The governors of Ohio and Kentucky plan to meet early next year to talk about replacing the Brent Spence Bridge. Kentucky Governor Steve Beshear says they're going to try to find a way to get the project moving. He says any more delays will be costly.
Using a 3 percent inflation figure from the Federal Highway Administration, Beshear says continued delays will add about $7 million per month to the construction price tag. “Folks, that’s $84 million a year,” he says.
Some Northern Kentucky lawmakers have been opposed to using tolls to pay for upgrading the bridge. But Beshear wants to get legislation passed next month that would authorize public/private partnerships on Kentucky transportation projects. He says that's an important part of replacing the Brent Spence Bridge.
“There’s been a lot of misinformation, assumptions that aren’t true, knee-jerk opposition to tolls, and the inability to see the big picture. And all of that has too many people confused about what this project is all about,” Beshear says.
Beshear says the region can't depend on federal dollars to help replace the bridge. Washington, he says, is “dysfunctional”.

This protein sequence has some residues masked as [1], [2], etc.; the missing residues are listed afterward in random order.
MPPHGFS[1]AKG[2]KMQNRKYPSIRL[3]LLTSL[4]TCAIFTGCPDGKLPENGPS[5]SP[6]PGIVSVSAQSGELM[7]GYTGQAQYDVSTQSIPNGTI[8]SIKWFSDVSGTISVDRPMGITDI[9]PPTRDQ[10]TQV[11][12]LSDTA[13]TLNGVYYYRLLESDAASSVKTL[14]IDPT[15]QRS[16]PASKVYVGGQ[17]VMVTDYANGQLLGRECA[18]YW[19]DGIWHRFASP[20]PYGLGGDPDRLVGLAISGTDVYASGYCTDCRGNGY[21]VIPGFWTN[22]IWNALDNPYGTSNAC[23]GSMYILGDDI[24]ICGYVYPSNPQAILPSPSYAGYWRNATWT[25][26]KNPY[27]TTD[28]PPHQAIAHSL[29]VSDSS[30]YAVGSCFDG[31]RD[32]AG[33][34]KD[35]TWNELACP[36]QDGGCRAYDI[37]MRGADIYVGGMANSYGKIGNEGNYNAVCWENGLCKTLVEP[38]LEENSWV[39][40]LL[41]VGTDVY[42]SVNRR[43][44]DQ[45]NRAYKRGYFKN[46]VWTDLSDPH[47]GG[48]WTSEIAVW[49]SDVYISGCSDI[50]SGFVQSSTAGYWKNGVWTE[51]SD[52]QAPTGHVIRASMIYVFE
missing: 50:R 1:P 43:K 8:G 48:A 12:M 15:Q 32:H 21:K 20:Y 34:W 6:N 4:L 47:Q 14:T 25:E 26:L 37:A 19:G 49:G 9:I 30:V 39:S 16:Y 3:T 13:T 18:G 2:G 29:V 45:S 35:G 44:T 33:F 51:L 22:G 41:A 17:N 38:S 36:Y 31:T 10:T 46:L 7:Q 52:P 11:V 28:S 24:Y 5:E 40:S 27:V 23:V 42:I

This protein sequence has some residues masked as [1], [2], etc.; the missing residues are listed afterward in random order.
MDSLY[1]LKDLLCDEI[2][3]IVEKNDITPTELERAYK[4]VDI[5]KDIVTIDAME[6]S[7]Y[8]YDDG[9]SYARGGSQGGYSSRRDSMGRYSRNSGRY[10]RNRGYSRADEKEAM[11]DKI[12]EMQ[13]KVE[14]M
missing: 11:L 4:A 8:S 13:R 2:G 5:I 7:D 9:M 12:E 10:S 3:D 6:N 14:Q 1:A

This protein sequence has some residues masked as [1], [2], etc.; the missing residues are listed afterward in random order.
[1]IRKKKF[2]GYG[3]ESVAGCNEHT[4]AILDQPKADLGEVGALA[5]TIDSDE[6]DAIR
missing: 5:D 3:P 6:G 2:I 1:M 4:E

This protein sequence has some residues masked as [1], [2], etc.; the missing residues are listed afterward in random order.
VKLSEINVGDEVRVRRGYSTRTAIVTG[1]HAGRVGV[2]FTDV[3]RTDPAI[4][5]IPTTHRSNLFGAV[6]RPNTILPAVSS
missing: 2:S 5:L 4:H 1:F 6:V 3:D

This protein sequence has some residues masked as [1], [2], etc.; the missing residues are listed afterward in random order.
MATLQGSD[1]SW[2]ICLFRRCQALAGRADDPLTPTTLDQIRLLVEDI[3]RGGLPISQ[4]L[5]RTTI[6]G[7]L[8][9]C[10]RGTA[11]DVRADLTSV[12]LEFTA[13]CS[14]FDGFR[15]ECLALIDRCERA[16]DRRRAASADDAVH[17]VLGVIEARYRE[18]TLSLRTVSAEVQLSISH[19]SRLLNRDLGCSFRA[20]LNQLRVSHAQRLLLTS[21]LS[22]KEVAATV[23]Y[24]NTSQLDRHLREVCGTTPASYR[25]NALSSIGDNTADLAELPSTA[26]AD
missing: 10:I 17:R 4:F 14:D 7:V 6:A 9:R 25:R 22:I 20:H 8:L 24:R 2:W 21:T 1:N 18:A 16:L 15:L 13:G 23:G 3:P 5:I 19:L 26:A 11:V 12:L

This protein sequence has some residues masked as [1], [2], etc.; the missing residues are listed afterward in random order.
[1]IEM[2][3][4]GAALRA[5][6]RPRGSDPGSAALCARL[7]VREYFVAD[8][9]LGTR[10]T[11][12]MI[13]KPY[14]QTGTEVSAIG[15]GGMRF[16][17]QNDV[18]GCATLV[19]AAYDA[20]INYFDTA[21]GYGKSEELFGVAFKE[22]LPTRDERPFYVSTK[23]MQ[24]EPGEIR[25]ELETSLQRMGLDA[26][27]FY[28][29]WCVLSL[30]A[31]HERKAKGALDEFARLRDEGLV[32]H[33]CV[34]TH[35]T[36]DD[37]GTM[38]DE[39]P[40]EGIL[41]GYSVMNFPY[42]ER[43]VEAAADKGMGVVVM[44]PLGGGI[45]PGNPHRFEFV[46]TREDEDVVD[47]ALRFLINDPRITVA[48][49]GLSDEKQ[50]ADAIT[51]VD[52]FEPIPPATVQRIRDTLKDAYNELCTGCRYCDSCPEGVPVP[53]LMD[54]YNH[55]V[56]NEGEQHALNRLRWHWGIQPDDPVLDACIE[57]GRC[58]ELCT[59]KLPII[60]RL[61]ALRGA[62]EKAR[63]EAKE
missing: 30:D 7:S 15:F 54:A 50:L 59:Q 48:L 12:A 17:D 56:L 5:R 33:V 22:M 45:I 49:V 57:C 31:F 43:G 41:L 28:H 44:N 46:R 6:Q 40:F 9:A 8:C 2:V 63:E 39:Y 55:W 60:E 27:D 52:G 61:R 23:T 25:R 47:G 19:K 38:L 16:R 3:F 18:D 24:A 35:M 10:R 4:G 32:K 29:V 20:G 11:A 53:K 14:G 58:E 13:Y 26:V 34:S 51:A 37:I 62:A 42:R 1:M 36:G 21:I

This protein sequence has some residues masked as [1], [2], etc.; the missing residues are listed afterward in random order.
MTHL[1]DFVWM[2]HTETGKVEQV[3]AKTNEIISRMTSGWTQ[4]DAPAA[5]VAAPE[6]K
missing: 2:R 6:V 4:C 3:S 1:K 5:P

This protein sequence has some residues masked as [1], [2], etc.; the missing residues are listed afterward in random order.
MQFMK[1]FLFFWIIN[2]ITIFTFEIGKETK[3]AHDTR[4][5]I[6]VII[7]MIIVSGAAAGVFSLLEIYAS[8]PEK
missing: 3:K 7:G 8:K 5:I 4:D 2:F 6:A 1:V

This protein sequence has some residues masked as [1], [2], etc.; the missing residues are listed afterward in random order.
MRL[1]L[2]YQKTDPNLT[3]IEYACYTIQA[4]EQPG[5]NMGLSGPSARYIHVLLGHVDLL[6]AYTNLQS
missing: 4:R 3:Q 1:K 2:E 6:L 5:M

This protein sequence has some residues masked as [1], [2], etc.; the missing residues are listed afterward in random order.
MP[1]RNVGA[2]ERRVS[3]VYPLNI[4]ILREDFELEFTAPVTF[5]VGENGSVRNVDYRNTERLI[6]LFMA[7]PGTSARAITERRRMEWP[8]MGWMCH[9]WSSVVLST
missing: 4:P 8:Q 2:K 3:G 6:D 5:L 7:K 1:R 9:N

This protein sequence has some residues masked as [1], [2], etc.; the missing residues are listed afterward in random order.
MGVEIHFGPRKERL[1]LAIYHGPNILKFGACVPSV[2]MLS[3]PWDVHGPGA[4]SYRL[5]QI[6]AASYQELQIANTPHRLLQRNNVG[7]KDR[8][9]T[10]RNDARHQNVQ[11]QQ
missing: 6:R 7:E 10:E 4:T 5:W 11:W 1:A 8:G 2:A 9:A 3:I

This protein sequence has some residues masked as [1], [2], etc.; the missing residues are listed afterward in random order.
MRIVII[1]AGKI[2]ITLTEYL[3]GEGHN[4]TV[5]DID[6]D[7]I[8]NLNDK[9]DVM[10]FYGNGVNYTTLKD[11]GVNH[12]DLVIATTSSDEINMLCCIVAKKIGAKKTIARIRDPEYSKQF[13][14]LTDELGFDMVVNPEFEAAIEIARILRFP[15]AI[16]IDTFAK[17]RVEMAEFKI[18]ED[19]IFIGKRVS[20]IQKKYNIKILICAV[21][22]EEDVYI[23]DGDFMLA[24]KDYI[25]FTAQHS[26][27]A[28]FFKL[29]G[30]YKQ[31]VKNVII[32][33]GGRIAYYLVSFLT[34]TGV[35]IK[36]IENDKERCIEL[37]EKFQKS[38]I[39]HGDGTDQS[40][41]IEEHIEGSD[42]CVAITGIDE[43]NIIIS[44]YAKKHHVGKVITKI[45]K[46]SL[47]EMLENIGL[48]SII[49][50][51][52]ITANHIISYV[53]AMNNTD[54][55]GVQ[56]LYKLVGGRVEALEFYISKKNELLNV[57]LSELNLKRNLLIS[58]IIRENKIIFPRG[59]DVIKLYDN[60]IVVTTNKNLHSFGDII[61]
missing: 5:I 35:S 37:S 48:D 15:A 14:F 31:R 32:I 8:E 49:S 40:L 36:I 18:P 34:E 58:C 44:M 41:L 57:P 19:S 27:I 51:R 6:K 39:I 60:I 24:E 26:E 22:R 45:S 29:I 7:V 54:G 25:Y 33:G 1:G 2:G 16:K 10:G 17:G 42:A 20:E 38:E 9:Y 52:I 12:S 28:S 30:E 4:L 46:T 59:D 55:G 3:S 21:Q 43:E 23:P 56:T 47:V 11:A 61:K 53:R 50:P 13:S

The Governor says it’s up to states to get projects like this done. He says he worked with the Governor of Indiana to get bridges built between their two states, in less time and at a smaller cost than first projected.
“That’s the same future that Governor Kasich and I want this area to have,” he says. “When we finally get to work on this bridge, the synergy that’s going to happen both in southern Ohio and in northern Kentucky will be monumental. You will see a surge of economic activity. We’ve seen a lot up here in seven years, you ain’t seen nothing yet.”
Beshear spoke at a Northern Kentucky Chamber of Commerce luncheon in Covington, Monday.